That said, there was already speculation that he might be waiting for his ``dream'' job with the New England Patriots, a seat currently held by Bill Belichick.

Only Kelly knows, and he's not saying.

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That time new Wizard Troy Brown dunked on No. 2 overall pick Marvin Bagley

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That time new Wizard Troy Brown dunked on No. 2 overall pick Marvin Bagley

Back in high school, the newest Washington Wizard Troy Brown was an athletic freak. So much so that Brown dunked over the No. 2 pick of the 2018 NBA Draft, Marvin Bagley III.

Playing at Centennial High School from Las Vegas, Nevada, the 15th overall pick went straight at the dominating 6-11 Bagley and posterized the man.

Now from the other side: 

Although both were merely kids at the time (an each a few inches shorter), still you cannot question the confidence and athleticism of the Wizards' top pick. 

Heck, Brown is still athletic.

Now Oregon never got the chance to play Duke this past season, but Brown will get two chances for another poster on his wall with Bagley now on the Sacramento Kings. 

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Now the Islanders' coach, Barry Trotz explains why he left the Capitals

Now the Islanders' coach, Barry Trotz explains why he left the Capitals

DALLAS — Hours after being named head coach of the New York Islanders on Thursday, Barry Trotz made his first public comments since stepping down in Washington earlier in the week.

And, from the sounds of it, his departure was mostly a business decision.

“Yeah, obviously, I love the D.C. area,” he told reporters on a conference call. “But when it came to the business aspect, from my standpoint, I felt that it wasn’t really sincere [given] what we did together. So I decided that it was better to just move on.”

“I thank the fans,” he added. “I’m glad we could get it done. I said we could get it done in four years, and we did.”

Although the value of his contract with the Islanders has not been publicly disclosed, Hockey Night in Canada’s Elliotte Friedman reported that Trotz is set to earn “at least $4 million” per year—or more than twice what he was earning in Washington.

A source told NBC Sports Washington earlier this week that Trotz, who directed the Caps to their first Stanley Cup two weeks ago, sought $5 million per season for five seasons. The five-year term, that source said, was a non-starter as far as the Caps were concerned, given the relatively short shelf life of NHL coaches and the fact that Trotz had already been in Washington for four seasons.

When it became clear that the sides weren’t going to close the considerable gap between their positions, Trotz offered to step down and the resignation was accepted, making the 55-year-old a free agent.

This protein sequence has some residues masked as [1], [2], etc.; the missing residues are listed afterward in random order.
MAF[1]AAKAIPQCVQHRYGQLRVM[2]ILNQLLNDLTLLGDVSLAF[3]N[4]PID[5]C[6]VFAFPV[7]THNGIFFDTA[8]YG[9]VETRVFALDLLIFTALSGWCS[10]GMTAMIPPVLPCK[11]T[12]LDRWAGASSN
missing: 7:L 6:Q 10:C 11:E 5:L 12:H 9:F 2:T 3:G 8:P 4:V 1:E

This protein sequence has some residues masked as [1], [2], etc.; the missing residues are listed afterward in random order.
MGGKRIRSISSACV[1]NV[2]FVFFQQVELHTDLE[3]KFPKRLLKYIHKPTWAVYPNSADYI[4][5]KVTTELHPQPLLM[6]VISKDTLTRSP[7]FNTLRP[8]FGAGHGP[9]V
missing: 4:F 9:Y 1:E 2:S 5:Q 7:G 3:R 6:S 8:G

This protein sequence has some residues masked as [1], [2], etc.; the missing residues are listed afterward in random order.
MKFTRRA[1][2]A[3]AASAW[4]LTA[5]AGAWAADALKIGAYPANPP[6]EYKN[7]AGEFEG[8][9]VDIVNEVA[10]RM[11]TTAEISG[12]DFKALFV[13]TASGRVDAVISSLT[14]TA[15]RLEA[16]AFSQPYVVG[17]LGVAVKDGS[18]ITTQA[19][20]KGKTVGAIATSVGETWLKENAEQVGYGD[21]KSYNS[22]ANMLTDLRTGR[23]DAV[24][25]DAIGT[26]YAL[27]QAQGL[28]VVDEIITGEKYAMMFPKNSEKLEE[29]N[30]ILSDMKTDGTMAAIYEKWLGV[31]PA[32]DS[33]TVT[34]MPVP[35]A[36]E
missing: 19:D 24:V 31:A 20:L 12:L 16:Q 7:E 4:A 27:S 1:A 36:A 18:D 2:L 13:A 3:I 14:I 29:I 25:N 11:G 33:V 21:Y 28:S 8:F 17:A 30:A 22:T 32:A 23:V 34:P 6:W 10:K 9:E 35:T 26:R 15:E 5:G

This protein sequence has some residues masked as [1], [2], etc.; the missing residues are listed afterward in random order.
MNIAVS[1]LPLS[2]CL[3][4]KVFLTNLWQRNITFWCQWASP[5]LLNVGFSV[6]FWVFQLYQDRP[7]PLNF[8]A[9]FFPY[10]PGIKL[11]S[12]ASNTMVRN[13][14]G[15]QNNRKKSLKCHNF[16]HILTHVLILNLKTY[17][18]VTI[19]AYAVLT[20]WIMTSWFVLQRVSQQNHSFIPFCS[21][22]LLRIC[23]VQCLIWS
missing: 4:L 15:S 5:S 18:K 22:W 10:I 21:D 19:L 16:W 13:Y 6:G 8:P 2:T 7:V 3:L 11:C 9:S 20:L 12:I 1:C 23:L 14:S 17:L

When “I got the [counteroffer], I guess I knew it was time to go in a different direction,” he said.

In New York, Trotz replaces Doug Weight, who was fired earlier this month along with GM Garth Snow. Lou Lamoriello, a longtime NHL executive, took over for Snow and immediately started a search for a new head coach.

Once Trotz became available, it didn’t take Lamoriello to zero in on the NHL's fifth all-time winningest coach. The two met, exchanged ideas and quickly realized that they had found a good fit in one another. Trotz said he's already reached out to the Islanders' star captain, John Tavares, who could become the biggest prize on the free agent market on July 1. 

And, like that, Trotz now is the coach of a Metropolitan Division foe. The Caps and Isles will face off four times next season, beginning with a Nov. 26meeting in New York.

It’ll be weird, for sure. But professional sports is a business. And all sides involved in the Trotz saga were served a painful reminder of that this week.

Asked if he felt wanted in Washington, Trotz said: “Well, I’ll leave that up to the Caps to answer that. I think, absolutely. We just won a cup together and so I don't think that was an issue. I think it was more principle.”

In the end, Trotz wanted to be compensated like one of the top coaches in the game. And now he will, settling in behind big market coaches such as Toronto’s Mike Babcock ($6.25 million per year), Chicago’s Joel Quenneville ($6 million) and Montreal’s Claude Julien ($5 million).

“It’s good to be wanted,” he said. “It happened really quickly because you go from one emotion of winning the cup to the next emotion of leaving the team that you just won the Cup with, and you have to make some quick decisions. I know the timing of it—end of the season, the draft coming up, free agency [and] all that—there was some urgency on that. Both parties knew that, so we went to work at it and got it done.”